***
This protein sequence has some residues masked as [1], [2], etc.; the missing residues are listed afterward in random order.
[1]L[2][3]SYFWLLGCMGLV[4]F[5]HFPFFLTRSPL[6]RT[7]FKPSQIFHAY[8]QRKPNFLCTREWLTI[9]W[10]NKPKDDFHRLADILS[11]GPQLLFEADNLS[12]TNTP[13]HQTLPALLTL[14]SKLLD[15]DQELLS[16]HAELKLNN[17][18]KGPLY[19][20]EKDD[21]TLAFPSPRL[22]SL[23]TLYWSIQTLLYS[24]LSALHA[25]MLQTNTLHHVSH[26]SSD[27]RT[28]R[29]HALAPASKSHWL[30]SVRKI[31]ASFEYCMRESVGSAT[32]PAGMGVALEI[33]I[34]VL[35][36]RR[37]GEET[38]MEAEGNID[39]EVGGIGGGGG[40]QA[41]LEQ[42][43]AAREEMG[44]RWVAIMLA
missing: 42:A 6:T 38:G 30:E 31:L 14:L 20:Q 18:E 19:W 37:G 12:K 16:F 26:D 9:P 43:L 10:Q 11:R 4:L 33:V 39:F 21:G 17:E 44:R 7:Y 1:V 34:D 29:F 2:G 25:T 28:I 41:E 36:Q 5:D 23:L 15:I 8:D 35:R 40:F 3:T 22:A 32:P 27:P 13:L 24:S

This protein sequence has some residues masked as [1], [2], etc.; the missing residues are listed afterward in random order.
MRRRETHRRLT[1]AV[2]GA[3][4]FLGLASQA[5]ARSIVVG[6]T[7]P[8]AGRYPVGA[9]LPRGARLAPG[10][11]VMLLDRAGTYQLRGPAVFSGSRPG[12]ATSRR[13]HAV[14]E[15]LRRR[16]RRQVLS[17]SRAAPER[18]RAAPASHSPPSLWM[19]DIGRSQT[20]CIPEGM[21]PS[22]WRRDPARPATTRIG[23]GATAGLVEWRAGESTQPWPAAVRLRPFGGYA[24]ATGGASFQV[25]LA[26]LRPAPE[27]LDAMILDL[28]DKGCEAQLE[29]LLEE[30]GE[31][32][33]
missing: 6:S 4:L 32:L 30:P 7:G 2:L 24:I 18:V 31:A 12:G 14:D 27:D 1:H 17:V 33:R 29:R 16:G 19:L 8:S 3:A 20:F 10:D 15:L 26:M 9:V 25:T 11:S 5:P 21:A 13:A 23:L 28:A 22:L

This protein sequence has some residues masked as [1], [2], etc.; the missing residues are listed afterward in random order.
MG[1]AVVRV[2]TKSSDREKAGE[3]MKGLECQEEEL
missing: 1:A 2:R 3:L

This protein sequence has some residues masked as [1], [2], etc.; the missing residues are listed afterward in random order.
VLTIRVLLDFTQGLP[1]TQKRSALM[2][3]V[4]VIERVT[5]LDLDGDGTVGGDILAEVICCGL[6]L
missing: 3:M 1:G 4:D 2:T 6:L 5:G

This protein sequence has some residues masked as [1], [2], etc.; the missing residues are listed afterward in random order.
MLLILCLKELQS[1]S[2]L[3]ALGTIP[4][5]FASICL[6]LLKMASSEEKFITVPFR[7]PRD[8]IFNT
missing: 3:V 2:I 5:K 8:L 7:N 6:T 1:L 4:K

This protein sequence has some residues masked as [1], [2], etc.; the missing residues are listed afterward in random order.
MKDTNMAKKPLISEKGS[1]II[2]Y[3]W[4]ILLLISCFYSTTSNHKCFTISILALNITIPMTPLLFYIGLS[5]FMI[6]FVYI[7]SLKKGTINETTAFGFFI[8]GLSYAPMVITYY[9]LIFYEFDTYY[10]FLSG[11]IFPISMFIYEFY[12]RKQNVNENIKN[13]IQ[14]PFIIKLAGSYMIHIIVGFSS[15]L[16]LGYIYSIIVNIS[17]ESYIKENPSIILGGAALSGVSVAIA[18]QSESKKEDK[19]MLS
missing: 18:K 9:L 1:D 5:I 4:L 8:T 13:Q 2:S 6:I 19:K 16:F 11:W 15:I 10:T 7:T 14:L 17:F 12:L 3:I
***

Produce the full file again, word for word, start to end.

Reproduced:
This protein sequence has some residues masked as [1], [2], etc.; the missing residues are listed afterward in random order.
[1]L[2][3]SYFWLLGCMGLV[4]F[5]HFPFFLTRSPL[6]RT[7]FKPSQIFHAY[8]QRKPNFLCTREWLTI[9]W[10]NKPKDDFHRLADILS[11]GPQLLFEADNLS[12]TNTP[13]HQTLPALLTL[14]SKLLD[15]DQELLS[16]HAELKLNN[17][18]KGPLY[19][20]EKDD[21]TLAFPSPRL[22]SL[23]TLYWSIQTLLYS[24]LSALHA[25]MLQTNTLHHVSH[26]SSD[27]RT[28]R[29]HALAPASKSHWL[30]SVRKI[31]ASFEYCMRESVGSAT[32]PAGMGVALEI[33]I[34]VL[35][36]RR[37]GEET[38]MEAEGNID[39]EVGGIGGGGG[40]QA[41]LEQ[42][43]AAREEMG[44]RWVAIMLA
missing: 42:A 6:T 38:G 30:E 31:L 14:L 20:Q 18:E 19:W 37:G 12:K 16:F 26:D 9:P 43:L 10:Q 11:R 4:L 33:V 39:F 21:G 17:E 44:R 7:Y 1:V 34:D 29:F 2:G 25:T 28:I 41:E 36:Q 5:D 23:L 15:I 8:D 35:R 40:F 3:T 22:A 32:P 27:P 13:L 24:S

This protein sequence has some residues masked as [1], [2], etc.; the missing residues are listed afterward in random order.
MRRRETHRRLT[1]AV[2]GA[3][4]FLGLASQA[5]ARSIVVG[6]T[7]P[8]AGRYPVGA[9]LPRGARLAPG[10][11]VMLLDRAGTYQLRGPAVFSGSRPG[12]ATSRR[13]HAV[14]E[15]LRRR[16]RRQVLS[17]SRAAPER[18]RAAPASHSPPSLWM[19]DIGRSQT[20]CIPEGM[21]PS[22]WRRDPARPATTRIG[23]GATAGLVEWRAGESTQPWPAAVRLRPFGGYA[24]ATGGASFQV[25]LA[26]LRPAPE[27]LDAMILDL[28]DKGCEAQLE[29]LLEE[30]GE[31][32][33]
missing: 6:S 4:L 32:L 30:P 7:G 2:L 24:I 18:V 31:A 12:G 14:D 27:D 1:H 17:V 33:R 29:R 16:G 19:L 8:S 3:A 20:F 10:D 15:L 26:M 9:V 25:T 11:S 5:P 21:A 13:A 23:L 28:A 22:L

This protein sequence has some residues masked as [1], [2], etc.; the missing residues are listed afterward in random order.
MG[1]AVVRV[2]TKSSDREKAGE[3]MKGLECQEEEL
missing: 1:A 2:R 3:L

This protein sequence has some residues masked as [1], [2], etc.; the missing residues are listed afterward in random order.
VLTIRVLLDFTQGLP[1]TQKRSALM[2][3]V[4]VIERVT[5]LDLDGDGTVGGDILAEVICCGL[6]L
missing: 3:M 1:G 4:D 2:T 6:L 5:G

This protein sequence has some residues masked as [1], [2], etc.; the missing residues are listed afterward in random order.
MLLILCLKELQS[1]S[2]L[3]ALGTIP[4][5]FASICL[6]LLKMASSEEKFITVPFR[7]PRD[8]IFNT
missing: 3:V 2:I 5:K 8:L 7:N 6:T 1:L 4:K

This protein sequence has some residues masked as [1], [2], etc.; the missing residues are listed afterward in random order.
MKDTNMAKKPLISEKGS[1]II[2]Y[3]W[4]ILLLISCFYSTTSNHKCFTISILALNITIPMTPLLFYIGLS[5]FMI[6]FVYI[7]SLKKGTINETTAFGFFI[8]GLSYAPMVITYY[9]LIFYEFDTYY[10]FLSG[11]IFPISMFIYEFY[12]RKQNVNENIKN[13]IQ[14]PFIIKLAGSYMIHIIVGFSS[15]L[16]LGYIYSIIVNIS[17]ESYIKENPSIILGGAALSGVSVAIA[18]QSESKKEDK[19]MLS
missing: 18:K 9:L 1:D 5:I 4:L 8:T 13:Q 2:S 6:I 19:K 16:F 11:W 15:I 10:T 7:T 14:L 17:F 12:L 3:I